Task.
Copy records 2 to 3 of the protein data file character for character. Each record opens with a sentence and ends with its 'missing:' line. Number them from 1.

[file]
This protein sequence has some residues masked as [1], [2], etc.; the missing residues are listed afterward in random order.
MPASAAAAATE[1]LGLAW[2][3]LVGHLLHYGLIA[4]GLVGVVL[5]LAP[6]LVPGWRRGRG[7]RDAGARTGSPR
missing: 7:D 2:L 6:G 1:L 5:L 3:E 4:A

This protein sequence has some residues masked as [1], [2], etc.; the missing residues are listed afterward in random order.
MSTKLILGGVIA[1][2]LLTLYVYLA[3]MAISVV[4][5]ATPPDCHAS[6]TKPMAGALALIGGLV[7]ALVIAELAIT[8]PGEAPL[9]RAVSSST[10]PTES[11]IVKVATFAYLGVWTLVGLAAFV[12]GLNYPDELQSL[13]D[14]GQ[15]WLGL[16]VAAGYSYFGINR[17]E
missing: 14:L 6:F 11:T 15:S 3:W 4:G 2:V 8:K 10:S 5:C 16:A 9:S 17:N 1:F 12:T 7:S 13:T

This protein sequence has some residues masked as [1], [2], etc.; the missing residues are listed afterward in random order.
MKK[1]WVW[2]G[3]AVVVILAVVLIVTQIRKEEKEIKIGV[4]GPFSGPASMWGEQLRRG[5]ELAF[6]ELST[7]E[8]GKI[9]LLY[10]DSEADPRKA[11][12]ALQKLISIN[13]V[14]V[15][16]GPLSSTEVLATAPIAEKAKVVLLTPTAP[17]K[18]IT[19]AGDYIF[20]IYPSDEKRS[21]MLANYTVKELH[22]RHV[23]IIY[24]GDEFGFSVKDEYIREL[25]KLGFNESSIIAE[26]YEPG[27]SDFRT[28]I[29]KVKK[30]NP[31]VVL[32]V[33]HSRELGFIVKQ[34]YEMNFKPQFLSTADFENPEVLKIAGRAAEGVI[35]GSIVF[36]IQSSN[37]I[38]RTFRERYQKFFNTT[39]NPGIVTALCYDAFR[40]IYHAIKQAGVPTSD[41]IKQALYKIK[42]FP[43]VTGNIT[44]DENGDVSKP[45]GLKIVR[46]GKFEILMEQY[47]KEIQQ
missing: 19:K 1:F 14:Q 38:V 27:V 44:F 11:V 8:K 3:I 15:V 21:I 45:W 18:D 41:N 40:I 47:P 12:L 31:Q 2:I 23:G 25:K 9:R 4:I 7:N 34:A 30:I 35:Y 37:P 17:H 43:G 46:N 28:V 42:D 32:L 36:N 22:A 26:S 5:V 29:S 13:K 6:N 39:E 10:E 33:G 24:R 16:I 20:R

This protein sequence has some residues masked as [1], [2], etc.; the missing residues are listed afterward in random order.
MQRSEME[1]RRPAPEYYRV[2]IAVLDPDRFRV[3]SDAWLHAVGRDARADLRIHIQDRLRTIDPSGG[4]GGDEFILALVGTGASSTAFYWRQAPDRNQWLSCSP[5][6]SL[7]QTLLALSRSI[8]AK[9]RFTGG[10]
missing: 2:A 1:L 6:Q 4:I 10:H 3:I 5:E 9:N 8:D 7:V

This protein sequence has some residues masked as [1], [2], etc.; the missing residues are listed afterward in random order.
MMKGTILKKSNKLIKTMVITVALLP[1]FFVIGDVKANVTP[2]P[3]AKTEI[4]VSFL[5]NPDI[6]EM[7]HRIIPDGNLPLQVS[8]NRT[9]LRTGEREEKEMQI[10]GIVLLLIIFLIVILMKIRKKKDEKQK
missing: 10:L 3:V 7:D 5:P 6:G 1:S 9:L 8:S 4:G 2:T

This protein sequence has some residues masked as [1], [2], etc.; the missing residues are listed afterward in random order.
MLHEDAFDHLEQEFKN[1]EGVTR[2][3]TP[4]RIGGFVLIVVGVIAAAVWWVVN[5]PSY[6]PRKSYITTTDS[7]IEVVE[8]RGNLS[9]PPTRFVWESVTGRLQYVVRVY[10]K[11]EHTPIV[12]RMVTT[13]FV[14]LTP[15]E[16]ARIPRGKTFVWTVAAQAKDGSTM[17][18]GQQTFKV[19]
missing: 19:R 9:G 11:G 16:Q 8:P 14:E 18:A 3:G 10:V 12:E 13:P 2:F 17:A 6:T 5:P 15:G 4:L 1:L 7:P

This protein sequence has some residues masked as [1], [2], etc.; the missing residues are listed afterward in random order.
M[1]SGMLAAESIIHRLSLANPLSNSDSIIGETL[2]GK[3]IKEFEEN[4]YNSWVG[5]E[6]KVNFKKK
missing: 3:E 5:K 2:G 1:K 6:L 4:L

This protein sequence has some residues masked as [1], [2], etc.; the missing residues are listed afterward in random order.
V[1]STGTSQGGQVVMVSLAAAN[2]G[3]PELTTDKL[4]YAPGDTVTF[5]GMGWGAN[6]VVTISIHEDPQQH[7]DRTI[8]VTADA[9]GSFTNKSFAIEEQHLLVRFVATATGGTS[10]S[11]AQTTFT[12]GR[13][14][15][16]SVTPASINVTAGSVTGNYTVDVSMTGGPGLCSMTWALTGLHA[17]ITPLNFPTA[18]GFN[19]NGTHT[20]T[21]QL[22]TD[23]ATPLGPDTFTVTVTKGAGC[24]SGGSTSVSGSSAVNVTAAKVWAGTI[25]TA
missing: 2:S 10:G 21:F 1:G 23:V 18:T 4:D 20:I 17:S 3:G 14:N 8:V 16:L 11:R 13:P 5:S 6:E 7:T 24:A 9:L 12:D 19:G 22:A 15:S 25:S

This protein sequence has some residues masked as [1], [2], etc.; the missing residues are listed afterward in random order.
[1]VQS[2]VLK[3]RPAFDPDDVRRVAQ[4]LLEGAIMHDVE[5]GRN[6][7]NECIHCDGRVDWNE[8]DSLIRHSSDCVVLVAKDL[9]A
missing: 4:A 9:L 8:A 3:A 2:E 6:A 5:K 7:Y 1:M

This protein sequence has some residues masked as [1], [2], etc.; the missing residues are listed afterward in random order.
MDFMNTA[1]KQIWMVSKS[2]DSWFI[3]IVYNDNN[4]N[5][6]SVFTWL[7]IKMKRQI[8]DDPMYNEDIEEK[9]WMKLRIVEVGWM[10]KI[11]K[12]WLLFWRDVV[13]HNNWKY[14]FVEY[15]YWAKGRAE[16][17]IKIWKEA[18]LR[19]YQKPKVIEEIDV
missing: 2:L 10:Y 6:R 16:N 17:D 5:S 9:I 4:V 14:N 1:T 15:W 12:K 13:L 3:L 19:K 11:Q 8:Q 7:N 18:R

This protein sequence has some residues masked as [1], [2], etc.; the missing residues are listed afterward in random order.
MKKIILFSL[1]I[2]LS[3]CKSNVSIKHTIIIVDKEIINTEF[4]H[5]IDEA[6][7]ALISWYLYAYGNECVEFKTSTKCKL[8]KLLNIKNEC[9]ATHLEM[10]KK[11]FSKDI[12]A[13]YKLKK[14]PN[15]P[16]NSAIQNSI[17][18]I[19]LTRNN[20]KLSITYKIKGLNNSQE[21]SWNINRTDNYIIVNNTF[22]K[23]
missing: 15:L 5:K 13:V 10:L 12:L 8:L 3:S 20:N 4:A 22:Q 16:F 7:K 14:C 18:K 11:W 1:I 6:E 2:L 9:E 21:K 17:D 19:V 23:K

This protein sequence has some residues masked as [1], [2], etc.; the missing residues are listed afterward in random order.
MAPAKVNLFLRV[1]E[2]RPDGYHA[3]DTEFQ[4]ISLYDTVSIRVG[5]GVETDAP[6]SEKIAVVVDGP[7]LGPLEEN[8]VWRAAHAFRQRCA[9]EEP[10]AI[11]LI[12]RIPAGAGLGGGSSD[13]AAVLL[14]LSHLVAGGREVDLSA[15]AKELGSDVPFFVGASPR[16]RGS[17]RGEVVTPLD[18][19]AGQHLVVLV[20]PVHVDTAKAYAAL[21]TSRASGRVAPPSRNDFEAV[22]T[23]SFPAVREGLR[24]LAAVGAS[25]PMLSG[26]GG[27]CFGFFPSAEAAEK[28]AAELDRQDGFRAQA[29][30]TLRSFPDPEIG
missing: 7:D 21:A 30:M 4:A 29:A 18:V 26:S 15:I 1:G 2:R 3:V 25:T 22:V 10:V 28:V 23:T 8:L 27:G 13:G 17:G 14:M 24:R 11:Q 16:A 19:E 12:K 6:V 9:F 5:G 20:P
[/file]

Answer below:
This protein sequence has some residues masked as [1], [2], etc.; the missing residues are listed afterward in random order.
MSTKLILGGVIA[1][2]LLTLYVYLA[3]MAISVV[4][5]ATPPDCHAS[6]TKPMAGALALIGGLV[7]ALVIAELAIT[8]PGEAPL[9]RAVSSST[10]PTES[11]IVKVATFAYLGVWTLVGLAAFV[12]GLNYPDELQSL[13]D[14]GQ[15]WLGL[16]VAAGYSYFGINR[17]E
missing: 14:L 6:F 11:T 15:S 3:W 4:G 2:V 8:K 10:S 5:C 16:A 9:S 17:N 1:F 12:T 7:S 13:T

This protein sequence has some residues masked as [1], [2], etc.; the missing residues are listed afterward in random order.
MKK[1]WVW[2]G[3]AVVVILAVVLIVTQIRKEEKEIKIGV[4]GPFSGPASMWGEQLRRG[5]ELAF[6]ELST[7]E[8]GKI[9]LLY[10]DSEADPRKA[11][12]ALQKLISIN[13]V[14]V[15][16]GPLSSTEVLATAPIAEKAKVVLLTPTAP[17]K[18]IT[19]AGDYIF[20]IYPSDEKRS[21]MLANYTVKELH[22]RHV[23]IIY[24]GDEFGFSVKDEYIREL[25]KLGFNESSIIAE[26]YEPG[27]SDFRT[28]I[29]KVKK[30]NP[31]VVL[32]V[33]HSRELGFIVKQ[34]YEMNFKPQFLSTADFENPEVLKIAGRAAEGVI[35]GSIVF[36]IQSSN[37]I[38]RTFRERYQKFFNTT[39]NPGIVTALCYDAFR[40]IYHAIKQAGVPTSD[41]IKQALYKIK[42]FP[43]VTGNIT[44]DENGDVSKP[45]GLKIVR[46]GKFEILMEQY[47]KEIQQ
missing: 19:K 1:F 14:Q 38:V 27:V 44:F 11:V 8:K 3:I 15:V 21:I 45:W 18:D 41:N 40:I 47:P 12:L 31:Q 2:I 23:G 25:K 9:R 4:I 7:N 34:A 30:I 35:Y 37:P 17:H 43:G 46:N 28:V 42:D 32:L 36:N 22:A 26:S 5:V 29:S 13:K 6:N 39:E 10:E 33:G 24:R 16:I 20:R